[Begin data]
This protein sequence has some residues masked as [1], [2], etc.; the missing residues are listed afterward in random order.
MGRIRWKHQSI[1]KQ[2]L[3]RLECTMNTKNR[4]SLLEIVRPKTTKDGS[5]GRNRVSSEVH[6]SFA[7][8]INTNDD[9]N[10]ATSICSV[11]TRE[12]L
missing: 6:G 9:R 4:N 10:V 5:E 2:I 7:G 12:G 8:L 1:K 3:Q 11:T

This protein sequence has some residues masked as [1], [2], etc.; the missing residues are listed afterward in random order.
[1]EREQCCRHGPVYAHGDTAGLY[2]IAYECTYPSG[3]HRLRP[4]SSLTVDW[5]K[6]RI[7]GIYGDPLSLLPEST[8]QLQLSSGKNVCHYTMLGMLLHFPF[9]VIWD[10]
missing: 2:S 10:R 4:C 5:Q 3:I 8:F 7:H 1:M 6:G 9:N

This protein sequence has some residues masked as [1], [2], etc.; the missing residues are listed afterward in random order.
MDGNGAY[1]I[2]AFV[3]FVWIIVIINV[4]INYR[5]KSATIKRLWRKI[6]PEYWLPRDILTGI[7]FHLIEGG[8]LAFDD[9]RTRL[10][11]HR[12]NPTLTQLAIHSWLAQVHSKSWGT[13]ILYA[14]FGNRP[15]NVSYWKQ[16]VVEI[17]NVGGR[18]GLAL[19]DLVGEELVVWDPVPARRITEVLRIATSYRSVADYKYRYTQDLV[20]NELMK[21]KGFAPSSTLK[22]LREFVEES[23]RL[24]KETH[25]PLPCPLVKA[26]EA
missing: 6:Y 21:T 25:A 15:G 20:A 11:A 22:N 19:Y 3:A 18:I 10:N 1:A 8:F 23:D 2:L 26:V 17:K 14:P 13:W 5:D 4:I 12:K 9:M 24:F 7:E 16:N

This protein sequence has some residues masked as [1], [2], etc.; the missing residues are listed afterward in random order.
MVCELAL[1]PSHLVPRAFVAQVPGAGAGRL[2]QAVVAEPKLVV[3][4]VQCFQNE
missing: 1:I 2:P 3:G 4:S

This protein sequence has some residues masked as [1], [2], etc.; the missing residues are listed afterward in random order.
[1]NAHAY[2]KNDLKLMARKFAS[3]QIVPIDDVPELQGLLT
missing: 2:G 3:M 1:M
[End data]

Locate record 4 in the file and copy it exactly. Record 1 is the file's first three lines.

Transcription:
This protein sequence has some residues masked as [1], [2], etc.; the missing residues are listed afterward in random order.
MVCELAL[1]PSHLVPRAFVAQVPGAGAGRL[2]QAVVAEPKLVV[3][4]VQCFQNE
missing: 1:I 2:P 3:G 4:S